PSU restarts are random and unpredictable. Unlike computer restarts that occur under certain circumstances, these do not display error messages or follow any particular sequence. Instead, the system suddenly shuts down and undergoes a reboot—and you might also hear a clicking sound along with it.
When I got my first PC a decade ago, it kept restarting non-stop from day one. After a bit of exploration, I came to know that there was a manufacturing defect in my PSU. But not all PSUs come with a similar defect.
If your PSU keeps restarting, first verify if it meets the power requirement of your build. If that is fine, maybe there is a problem in the power supply connector or the PSU itself. In such cases, you have to test your PSU for faults.
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Calculate the Power Requirement
As a rule of thumb, it is always recommended to get a PSU that can deliver significantly higher power than the actual power demand of your system. In fact, most manufacturers recommend keeping a margin of 25%, and so do I.
If the power requirement of the system nears or exceeds the PSU wattage, you will certainly experience unwanted restarts due to overloading. You might also experience power supply overheating when the PSU fails to meet the power demands of the system.
I once happened to install RTX 3080Ti into my build with a 650W PSU. The power requirement of the GPU was so high during the intensive gaming sessions that the PSU could not withstand it and kept restarting. I then upgraded to a 850W PSU which solved all my problems in the blink of an eye.
Having said that, I don’t mean to say you need an upgrade too. Before coming to a conclusion, first use any online power supply calculator like the one from the Cooler Master and check how much power your system actually uses. If it comes to exceed the PSU wattage, consider getting a new one.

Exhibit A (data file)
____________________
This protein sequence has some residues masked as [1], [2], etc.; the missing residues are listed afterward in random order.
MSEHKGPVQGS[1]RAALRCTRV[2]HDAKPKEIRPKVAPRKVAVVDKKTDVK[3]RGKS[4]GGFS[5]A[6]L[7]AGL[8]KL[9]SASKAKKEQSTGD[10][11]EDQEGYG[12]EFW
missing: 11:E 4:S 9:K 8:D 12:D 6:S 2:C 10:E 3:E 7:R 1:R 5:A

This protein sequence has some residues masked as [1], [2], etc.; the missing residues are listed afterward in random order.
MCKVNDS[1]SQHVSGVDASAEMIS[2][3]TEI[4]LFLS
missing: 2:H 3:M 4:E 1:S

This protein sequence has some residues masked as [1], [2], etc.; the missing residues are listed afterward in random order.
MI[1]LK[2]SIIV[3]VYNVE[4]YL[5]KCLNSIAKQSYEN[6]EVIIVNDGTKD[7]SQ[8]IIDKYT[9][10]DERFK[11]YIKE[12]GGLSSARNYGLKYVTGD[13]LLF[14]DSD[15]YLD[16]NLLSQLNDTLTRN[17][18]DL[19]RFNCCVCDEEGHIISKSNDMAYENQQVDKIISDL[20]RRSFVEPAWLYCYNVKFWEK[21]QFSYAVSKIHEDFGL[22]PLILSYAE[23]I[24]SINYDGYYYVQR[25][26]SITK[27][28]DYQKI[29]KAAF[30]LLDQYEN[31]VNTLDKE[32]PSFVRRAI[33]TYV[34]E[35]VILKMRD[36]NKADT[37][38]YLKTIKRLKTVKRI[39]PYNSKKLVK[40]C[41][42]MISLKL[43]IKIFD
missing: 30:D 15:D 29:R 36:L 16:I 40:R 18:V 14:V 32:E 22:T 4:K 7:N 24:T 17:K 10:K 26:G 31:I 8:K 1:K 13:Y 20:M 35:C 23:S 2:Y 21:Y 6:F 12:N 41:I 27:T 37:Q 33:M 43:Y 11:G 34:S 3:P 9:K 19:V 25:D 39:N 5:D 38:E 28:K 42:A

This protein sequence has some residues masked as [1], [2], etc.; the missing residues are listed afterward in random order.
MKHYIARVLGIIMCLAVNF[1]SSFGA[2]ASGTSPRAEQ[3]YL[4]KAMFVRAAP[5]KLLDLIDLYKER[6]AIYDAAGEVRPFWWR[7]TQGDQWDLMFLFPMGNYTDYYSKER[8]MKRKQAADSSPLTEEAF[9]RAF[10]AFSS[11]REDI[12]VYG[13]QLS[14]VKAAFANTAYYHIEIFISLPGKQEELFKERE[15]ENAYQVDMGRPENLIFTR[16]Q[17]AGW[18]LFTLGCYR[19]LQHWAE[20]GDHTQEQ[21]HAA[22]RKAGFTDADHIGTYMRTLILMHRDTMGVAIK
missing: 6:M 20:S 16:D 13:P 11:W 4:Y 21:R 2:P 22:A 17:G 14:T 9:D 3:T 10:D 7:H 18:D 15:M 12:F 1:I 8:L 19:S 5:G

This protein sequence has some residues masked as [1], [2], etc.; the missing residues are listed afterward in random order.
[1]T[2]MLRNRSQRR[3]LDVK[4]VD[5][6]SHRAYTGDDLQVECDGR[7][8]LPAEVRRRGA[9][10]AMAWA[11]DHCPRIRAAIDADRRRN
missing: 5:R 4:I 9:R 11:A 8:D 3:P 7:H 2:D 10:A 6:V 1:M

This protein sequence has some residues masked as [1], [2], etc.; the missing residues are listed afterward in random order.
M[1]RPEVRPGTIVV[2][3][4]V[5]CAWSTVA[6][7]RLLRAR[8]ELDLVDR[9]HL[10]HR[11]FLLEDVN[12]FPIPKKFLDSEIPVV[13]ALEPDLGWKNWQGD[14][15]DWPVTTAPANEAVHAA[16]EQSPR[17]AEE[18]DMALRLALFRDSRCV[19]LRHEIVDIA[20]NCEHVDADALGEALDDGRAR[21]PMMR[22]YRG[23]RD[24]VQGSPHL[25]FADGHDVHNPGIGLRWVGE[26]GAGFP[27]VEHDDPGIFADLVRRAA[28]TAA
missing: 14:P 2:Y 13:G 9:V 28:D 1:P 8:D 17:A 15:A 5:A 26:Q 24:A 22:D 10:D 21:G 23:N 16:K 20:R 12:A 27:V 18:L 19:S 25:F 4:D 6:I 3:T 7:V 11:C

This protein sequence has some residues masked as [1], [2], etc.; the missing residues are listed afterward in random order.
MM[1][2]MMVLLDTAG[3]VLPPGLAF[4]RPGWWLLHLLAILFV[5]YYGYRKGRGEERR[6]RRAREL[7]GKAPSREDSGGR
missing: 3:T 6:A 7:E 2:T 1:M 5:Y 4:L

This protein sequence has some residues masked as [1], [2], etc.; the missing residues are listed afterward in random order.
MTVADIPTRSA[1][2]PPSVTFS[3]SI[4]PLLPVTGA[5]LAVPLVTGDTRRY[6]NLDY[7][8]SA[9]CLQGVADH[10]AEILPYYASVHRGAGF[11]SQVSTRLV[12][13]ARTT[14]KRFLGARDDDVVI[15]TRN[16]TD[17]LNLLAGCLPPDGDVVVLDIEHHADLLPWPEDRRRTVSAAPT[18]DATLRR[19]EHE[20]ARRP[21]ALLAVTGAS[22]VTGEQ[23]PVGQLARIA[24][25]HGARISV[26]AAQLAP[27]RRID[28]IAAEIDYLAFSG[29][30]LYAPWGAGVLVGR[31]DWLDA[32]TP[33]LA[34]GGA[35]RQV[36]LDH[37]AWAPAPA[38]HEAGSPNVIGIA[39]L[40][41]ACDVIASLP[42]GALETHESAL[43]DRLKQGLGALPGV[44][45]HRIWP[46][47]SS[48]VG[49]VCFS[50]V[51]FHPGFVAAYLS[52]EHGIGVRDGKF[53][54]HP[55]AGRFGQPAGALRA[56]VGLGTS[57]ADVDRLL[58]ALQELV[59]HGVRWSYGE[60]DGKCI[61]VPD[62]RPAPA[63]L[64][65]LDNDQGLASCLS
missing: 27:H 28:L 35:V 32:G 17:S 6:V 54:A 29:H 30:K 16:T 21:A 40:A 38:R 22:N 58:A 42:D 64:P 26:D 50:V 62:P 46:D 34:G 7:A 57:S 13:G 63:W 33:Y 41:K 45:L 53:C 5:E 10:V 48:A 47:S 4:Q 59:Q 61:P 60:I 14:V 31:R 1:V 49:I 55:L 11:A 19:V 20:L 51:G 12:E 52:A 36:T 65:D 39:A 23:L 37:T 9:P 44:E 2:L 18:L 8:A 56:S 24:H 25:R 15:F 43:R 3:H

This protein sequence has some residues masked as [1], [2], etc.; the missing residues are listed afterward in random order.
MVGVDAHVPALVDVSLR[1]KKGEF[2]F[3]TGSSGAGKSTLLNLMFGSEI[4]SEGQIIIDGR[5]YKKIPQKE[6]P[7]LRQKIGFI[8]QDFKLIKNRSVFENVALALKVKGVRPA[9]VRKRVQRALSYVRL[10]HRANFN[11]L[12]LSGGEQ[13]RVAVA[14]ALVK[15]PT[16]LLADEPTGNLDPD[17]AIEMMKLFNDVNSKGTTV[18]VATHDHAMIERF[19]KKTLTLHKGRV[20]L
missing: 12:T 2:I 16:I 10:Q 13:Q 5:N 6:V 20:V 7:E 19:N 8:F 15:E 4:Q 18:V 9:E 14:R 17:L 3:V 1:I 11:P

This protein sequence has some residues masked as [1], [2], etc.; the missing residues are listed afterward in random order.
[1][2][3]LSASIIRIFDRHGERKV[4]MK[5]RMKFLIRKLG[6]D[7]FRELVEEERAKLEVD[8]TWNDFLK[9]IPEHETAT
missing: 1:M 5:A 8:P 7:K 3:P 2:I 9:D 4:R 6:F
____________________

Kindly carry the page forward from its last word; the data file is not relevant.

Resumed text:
Underclock PC Components
If you have overclocked your PC components, like CPU or GPU, the power draw will be comparatively higher than on the normal conditions. Furthermore, there might be sessions when the power draw of your PC suddenly surpasses the rated output power of the PSU, mostly if you have an underpowered PSU. It can cause instabilities in the PSU, triggering the restart.
Therefore, it is always a better idea to get a PSU with a wattage headroom of about 40% if you are into overclocking.
On the other hand, you may underclock the components or disable overclocking, if you no longer require it. You may reset the BIOS to do the needful.
Test PSU for Faults
Now that you have verified the power requirement and checked overclocking, let’s test the PSU for faults. Oftentimes, you can determine if the PSU is faulty simply by testing the output voltage levels in the power connectors.
As seen in the image above, each of the voltage pins in the 24 pin ATX power connector should receive the designated voltage levels at a tolerance limit of ±5%. If there is a huge difference between the expected and actual voltage levels, you may confirm that your PSU has faults.
You will basically need a multimeter to test your PSU for faults. Along with the 24 pin connector, you should also test the CPU, SATA, PCIe, and Molex connectors too, if applicable. You can go through this comprehensive guide to safely test your PSU.
You can further try unplugging each of the power supply connectors from your system and re-plugging them. If you frequently tinker with your PC or use it with side panels opened, chances are there that the pins in these connectors have accumulated dust or the connections have gone loose.
Technically speaking, the PS_ON# and a GND pin in the ATX power connector should remain shorted for PSU to operate correctly. If by any chance, the connection between them is interrupted, you will experience frequent PSU restarts. Such things mostly happen when the Restart button on your PC case goes bad. Check if the button is glitching. Seek professional assistance to fix it.
If you have a modular power supply, I also recommend swapping the power supply cables and checking if the issue persists. This way, you will be able to rule out if the cables or PSU itself is faulty. While at it, make sure you use the cables designed for your PSU model only.
Consult the Manufacturer
If anything does not seem to work, maybe there’s a fault in the PSU itself. In such cases, consider replacing the power supply unit. If you are still under the warranty period, consult your manufacturer to claim a replacement at no cost.
On the flip side, if you don’t have a valid warranty or currently have no plans for upgrading it, visit an authorized repair center to get it repaired.